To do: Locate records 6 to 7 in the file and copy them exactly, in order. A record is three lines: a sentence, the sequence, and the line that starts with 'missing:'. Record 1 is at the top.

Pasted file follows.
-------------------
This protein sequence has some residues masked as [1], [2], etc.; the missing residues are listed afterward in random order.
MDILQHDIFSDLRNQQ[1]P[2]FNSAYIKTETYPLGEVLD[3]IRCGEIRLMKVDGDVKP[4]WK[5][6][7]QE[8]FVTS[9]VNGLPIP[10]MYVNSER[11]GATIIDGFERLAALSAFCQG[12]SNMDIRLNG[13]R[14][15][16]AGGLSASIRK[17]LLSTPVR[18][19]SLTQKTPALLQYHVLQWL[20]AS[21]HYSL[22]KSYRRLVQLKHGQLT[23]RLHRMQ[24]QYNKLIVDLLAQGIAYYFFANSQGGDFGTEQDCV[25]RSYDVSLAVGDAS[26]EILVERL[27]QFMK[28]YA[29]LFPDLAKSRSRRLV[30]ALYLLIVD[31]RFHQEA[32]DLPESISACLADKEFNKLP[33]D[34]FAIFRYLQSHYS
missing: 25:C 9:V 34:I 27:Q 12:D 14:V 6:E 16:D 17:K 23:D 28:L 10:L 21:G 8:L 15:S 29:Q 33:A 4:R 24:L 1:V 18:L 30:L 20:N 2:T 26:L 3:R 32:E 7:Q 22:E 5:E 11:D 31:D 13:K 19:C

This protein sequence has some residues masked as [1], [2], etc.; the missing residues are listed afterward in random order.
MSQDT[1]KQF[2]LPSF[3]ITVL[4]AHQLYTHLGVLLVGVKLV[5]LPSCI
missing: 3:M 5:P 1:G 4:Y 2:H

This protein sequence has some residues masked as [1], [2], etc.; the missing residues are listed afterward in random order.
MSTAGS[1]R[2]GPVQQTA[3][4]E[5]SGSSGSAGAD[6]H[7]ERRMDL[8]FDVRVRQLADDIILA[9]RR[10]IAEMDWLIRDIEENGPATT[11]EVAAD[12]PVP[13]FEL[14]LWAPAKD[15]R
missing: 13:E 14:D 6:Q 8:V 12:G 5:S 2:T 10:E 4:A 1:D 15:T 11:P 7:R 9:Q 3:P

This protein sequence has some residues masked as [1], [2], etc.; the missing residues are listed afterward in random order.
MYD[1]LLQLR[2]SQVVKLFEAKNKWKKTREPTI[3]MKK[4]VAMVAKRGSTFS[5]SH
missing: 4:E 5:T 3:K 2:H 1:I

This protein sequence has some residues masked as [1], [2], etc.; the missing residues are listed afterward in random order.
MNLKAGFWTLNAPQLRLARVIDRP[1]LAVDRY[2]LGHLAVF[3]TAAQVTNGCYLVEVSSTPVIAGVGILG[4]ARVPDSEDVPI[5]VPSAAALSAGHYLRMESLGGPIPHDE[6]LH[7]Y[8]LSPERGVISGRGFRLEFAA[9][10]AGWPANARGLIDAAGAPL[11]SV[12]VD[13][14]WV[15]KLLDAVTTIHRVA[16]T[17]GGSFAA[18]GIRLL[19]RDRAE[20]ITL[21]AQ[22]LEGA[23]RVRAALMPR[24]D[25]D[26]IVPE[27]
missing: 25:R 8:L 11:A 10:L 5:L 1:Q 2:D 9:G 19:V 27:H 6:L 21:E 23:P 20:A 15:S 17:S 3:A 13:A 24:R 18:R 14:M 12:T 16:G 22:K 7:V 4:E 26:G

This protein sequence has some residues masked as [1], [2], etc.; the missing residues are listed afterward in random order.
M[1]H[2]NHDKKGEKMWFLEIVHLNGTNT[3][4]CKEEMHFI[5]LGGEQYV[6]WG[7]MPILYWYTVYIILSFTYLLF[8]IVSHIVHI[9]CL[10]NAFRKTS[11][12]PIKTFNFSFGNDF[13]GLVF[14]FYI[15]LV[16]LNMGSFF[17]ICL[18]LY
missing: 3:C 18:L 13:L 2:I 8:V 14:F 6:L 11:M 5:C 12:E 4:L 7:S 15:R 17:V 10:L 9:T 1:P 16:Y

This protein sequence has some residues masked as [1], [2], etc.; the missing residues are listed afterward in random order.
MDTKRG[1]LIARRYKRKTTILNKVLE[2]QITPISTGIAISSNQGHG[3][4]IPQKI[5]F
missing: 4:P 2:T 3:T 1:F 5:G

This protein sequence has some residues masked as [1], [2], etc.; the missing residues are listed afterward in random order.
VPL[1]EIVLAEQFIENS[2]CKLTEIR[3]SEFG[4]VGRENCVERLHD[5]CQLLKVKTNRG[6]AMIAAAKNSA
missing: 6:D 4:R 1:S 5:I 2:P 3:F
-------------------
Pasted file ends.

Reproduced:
This protein sequence has some residues masked as [1], [2], etc.; the missing residues are listed afterward in random order.
M[1]H[2]NHDKKGEKMWFLEIVHLNGTNT[3][4]CKEEMHFI[5]LGGEQYV[6]WG[7]MPILYWYTVYIILSFTYLLF[8]IVSHIVHI[9]CL[10]NAFRKTS[11][12]PIKTFNFSFGNDF[13]GLVF[14]FYI[15]LV[16]LNMGSFF[17]ICL[18]LY
missing: 3:C 18:L 13:L 2:I 8:V 14:F 6:L 11:M 5:C 12:E 4:L 7:S 15:R 17:V 10:L 9:T 1:P 16:Y

This protein sequence has some residues masked as [1], [2], etc.; the missing residues are listed afterward in random order.
MDTKRG[1]LIARRYKRKTTILNKVLE[2]QITPISTGIAISSNQGHG[3][4]IPQKI[5]F
missing: 4:P 2:T 3:T 1:F 5:G